WASHINGTON (6/7/13)--Stifling levels of post-graduate debt and looming federal student loan rate increases have kept student lending issues in the news in recent months. The Credit Union National Association's first annual High School Student Borrowing Survey, which found a surprising lack of financial knowledge among high school seniors, has been highlighted as part of this coverage in a recent Examiner.com
CUNA's survey, released last month, found that nearly half of high school seniors don't know how much they will need for college costs. That lack of knowledge translates to a greater student-debt burden after college.The Examiner,
an online publication, highlighting the CUNA survey Thursday, noted that Paul Gentile, CUNA executive vice president, strategic communications and engagement, said the findings "suggest not just a lack of awareness of college cost or how debt works but also a lack of basic financial knowledge." For more from this coverage, use the resource link.
The federal student loan rate is currently capped at 3.4%, and this limit will double to 6.8% on July 1 if Congress does not take action. Two student loan bills that could potentially address this situation failed to pass the Senate on Thursday.
The Student Loan Affordability Act (S. 953), which would cap federal student loan rates at 3.4% for another two years, failed a cloture vote on a 51 to 46 margin.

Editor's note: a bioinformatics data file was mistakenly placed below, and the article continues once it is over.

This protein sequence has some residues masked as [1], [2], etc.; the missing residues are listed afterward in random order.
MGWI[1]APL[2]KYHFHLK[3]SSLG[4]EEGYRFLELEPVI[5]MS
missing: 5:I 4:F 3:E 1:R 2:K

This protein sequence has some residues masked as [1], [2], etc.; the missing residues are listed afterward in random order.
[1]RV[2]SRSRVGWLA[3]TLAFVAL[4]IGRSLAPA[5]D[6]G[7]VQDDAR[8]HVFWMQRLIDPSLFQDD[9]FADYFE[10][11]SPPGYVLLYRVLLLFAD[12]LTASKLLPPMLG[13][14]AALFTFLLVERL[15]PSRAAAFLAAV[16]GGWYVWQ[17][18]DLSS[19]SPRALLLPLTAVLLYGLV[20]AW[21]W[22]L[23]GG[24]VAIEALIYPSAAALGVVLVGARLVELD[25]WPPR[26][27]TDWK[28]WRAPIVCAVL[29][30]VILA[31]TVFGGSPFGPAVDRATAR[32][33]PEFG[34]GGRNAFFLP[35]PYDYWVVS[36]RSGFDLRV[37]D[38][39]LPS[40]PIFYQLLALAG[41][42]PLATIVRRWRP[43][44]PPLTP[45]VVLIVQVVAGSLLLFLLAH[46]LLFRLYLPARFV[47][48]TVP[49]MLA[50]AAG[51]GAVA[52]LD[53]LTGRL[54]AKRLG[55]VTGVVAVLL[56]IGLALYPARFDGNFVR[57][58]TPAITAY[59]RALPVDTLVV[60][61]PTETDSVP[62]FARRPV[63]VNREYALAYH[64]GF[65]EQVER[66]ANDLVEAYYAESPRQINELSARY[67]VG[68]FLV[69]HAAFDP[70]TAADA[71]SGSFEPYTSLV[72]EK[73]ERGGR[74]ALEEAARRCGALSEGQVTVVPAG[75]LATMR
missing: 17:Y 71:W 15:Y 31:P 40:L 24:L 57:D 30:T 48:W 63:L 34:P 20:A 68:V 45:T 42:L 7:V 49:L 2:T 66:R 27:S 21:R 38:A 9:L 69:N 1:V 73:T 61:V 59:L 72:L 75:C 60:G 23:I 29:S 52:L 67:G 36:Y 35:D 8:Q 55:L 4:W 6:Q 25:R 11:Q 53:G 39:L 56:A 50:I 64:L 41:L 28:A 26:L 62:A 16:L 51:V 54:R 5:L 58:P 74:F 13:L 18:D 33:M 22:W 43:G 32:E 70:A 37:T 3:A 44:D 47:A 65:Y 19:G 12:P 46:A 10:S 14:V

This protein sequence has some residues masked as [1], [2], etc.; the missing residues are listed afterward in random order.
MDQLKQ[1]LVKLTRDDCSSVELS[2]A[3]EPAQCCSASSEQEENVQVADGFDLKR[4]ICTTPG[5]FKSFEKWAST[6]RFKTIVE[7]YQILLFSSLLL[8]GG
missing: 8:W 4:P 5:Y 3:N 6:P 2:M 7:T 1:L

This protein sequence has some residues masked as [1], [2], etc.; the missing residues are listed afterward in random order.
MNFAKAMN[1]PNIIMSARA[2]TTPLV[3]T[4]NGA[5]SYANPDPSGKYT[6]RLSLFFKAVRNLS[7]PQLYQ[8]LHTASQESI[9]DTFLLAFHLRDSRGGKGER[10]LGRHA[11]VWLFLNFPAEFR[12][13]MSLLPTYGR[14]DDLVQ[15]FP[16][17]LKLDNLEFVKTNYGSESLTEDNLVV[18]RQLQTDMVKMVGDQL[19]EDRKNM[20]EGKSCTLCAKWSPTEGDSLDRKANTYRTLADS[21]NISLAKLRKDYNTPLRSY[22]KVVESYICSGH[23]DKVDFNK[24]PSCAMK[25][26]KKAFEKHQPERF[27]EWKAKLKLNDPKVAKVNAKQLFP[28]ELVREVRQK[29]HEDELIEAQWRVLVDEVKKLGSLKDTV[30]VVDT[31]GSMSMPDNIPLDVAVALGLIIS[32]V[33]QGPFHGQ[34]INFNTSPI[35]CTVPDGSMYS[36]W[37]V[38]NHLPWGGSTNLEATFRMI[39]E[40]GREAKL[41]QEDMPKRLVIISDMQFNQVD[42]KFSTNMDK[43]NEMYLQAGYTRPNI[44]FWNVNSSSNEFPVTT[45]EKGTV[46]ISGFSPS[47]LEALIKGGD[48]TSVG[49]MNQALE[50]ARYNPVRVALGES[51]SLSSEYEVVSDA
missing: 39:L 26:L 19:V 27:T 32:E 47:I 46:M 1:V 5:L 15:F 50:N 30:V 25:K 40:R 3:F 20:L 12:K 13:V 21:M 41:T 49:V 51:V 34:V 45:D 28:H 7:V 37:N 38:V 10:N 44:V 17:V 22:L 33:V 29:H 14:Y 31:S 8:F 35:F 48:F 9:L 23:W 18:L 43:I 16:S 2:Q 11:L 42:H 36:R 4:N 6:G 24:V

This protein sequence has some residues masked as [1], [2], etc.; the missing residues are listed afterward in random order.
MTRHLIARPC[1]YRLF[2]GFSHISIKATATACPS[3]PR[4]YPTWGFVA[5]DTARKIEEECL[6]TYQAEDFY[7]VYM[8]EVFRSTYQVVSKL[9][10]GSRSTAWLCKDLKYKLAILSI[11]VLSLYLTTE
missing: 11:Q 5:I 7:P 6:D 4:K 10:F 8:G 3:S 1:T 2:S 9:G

S. 1003, which would tie student loan interest rates to 10-year U.S. Treasury notes, plus 3%, failed by a 40 to 57 vote.
Other potential student loan fixes that have been introduced include:
The Smarter Solutions for Students Act (H.R. 1911), which would tie student loan interest rates to 10-year U.S. Treasury notes, and allow those student loan rates to reset each year. This bill passed the U.S. House in late May;
The Bank on Students Loan Fairness Act (S. 897), which would offer federal student loans at the same rates that are charged to banks through the Federal Reserve discount window. That rate is currently 0.75%;
The Student Loan Fairness Act (H.R. 1330), which would cap federal student loan interest rates at 3.4% and also allow some borrowers to refinance their student loan debt to improve their rate; and
The Federal Student Loan Refinancing Act (S. 1066), which would enable federal student loan holders with interest rates above 4% to refinance those loans at a fixed rate of 4%.